For the longest of time, jewellery has fulfilled roles that go beyond the decorative. Once used as functional artefacts that hold various garments together, the peculiar and ever-changing accessory has evolved to accommodate even more utility and symbolisms — think talismanic charms that ward against evil entities or status symbols throughout the medieval era and today — into its rank.
In an era of equal rights, social justice and self-empowerment, some jewellery of today have even ditched any nuances of frivolity to become all-encompassing tools for self-expression. And women, most admirably, have been known to express themselves — be it a quiet dissent or an overt act of rebellion — with what they wear too. Case-in-point: the bold, sensual, and accessibly priced Bone cuff designed by Elsa Peretti (who once famously said, “I design for the working girl”) for Tiffany & Co. amidst the feminist movement in the ‘70s.
Singapore, too, also possesses a burgeoning group of female jewellery designers who are empowering women with their gorgeous creations. But unbeknownst to all, one Singaporean label is tacitly taking the conversation of women empowerment and self-expression to the next level.
By Invite Only
“To me, jewellery is a form of identity and personal expression,” says Trixie Khong, founder of 11-year-old, Singapore-based jewellery label, By Invite Only. “Jewellery pieces make good talking points and are helpful in bringing certain topics into conversations, especially if it revolves around something that is important to the wearer.”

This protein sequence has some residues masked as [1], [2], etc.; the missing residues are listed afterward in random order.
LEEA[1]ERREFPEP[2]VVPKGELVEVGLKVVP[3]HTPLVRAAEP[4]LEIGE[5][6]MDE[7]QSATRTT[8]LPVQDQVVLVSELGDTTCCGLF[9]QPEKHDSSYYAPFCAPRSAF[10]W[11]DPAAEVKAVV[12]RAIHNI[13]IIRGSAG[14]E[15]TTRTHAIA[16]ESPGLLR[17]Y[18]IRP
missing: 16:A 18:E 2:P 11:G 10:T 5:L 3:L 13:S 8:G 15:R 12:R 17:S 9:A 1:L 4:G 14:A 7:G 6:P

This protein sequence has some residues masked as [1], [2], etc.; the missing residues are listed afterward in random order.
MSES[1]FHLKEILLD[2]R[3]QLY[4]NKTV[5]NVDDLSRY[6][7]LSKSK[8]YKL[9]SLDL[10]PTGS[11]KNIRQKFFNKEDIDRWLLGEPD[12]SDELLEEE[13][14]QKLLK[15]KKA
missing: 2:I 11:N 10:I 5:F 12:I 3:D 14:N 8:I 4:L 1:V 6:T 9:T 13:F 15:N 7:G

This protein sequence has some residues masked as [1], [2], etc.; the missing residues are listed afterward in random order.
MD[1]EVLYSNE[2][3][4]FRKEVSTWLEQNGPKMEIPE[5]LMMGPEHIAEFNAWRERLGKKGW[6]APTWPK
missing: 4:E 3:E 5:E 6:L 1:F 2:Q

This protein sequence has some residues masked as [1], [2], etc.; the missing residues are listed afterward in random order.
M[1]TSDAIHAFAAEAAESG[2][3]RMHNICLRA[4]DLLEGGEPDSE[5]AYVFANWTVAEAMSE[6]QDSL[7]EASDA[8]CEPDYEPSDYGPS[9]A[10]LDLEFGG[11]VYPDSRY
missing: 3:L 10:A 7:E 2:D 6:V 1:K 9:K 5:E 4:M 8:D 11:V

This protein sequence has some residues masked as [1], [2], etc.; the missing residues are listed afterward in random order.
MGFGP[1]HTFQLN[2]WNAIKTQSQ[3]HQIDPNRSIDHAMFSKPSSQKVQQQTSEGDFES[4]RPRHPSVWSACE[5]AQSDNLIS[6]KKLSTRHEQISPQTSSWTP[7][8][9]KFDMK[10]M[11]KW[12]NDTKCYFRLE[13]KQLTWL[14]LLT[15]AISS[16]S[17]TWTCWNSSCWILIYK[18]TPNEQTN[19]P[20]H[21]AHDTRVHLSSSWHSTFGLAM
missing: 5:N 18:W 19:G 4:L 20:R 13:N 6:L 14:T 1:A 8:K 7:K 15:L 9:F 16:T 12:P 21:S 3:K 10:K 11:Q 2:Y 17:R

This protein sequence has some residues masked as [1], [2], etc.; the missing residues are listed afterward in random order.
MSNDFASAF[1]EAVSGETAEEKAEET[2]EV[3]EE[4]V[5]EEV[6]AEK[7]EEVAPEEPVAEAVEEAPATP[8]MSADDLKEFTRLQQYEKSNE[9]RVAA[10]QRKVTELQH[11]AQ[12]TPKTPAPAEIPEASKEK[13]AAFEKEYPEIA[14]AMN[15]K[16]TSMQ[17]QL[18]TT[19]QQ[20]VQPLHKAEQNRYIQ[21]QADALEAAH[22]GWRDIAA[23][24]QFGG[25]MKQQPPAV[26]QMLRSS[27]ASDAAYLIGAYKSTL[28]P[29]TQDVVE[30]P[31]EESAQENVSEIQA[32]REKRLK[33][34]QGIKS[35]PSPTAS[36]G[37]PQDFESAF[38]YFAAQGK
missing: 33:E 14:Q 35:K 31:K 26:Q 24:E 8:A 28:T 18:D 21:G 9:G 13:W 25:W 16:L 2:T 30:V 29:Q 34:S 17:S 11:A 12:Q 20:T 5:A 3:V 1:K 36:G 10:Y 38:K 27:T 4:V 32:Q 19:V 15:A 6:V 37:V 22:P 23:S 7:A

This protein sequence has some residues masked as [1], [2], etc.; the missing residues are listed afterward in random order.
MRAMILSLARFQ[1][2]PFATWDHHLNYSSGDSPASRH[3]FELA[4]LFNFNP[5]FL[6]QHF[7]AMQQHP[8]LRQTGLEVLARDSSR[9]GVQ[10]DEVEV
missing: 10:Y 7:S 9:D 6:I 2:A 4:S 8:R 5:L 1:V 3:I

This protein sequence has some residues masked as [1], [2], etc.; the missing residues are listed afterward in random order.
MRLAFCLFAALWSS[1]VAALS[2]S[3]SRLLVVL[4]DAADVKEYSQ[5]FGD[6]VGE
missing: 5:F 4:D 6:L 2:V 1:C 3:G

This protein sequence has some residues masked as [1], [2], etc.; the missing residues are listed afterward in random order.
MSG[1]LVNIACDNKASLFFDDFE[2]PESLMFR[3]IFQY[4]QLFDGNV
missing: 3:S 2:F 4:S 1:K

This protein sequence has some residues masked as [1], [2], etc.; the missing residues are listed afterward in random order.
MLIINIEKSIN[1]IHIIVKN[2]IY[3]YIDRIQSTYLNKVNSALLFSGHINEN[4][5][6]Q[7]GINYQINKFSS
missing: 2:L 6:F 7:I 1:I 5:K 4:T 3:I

Svelte, slender and demure, Trixie cuts a graceful and composed figure sporting sleeked back hair in a distressed black sweater and a pair of matching pants at her design studio in Bukit Merah. Despite such seemingly immaculate do, she is far removed from any air of pretence and is forthright about her decade-long journey as a female jewellery designer. In fact, Trixie tells me she prefers to be called “an entrepreneur”.
“Then, I only wanted to sell the things I made. I hadn’t known what I sold would be cherished and crafting would become a skill,” she says, recounting the 16-year-old version of herself experimenting with jewellery crafting while studying Chemical Engineering at Temasek Polytechnic.
Much like Elsa Peretti, Trixie is clear about the label’s philosophy of creating affordable, stylish and yet uncompromising jewellery for the masses. In this spirit, By Invite Only’s collections of jewellery are handcrafted, hypoallergenic and echo the ethos of simplicity. Designs for the label are rooted in minimalism, a perennial favourite, and sometimes they are peppered with petite semi-precious stones or astrological motifs. But more importantly, they become quintessential staples that befit “every occasion, every place, every girl and every invite”.
Explaining to me that the label isn’t too fond of jumping on the bandwagon with niche designs, Trixie says, “I like to take a twist to pre-existing trends. If a certain trend is already out there, I don’t want to blindly follow it. I want to make it better.” And we see these clever changes all across the funky Peyton earrings, which showcases a small segment of chunky chains that tightly hug the lobe, as well as an ingenious (but also effortless) layering of two necklaces across the Honeybee collection.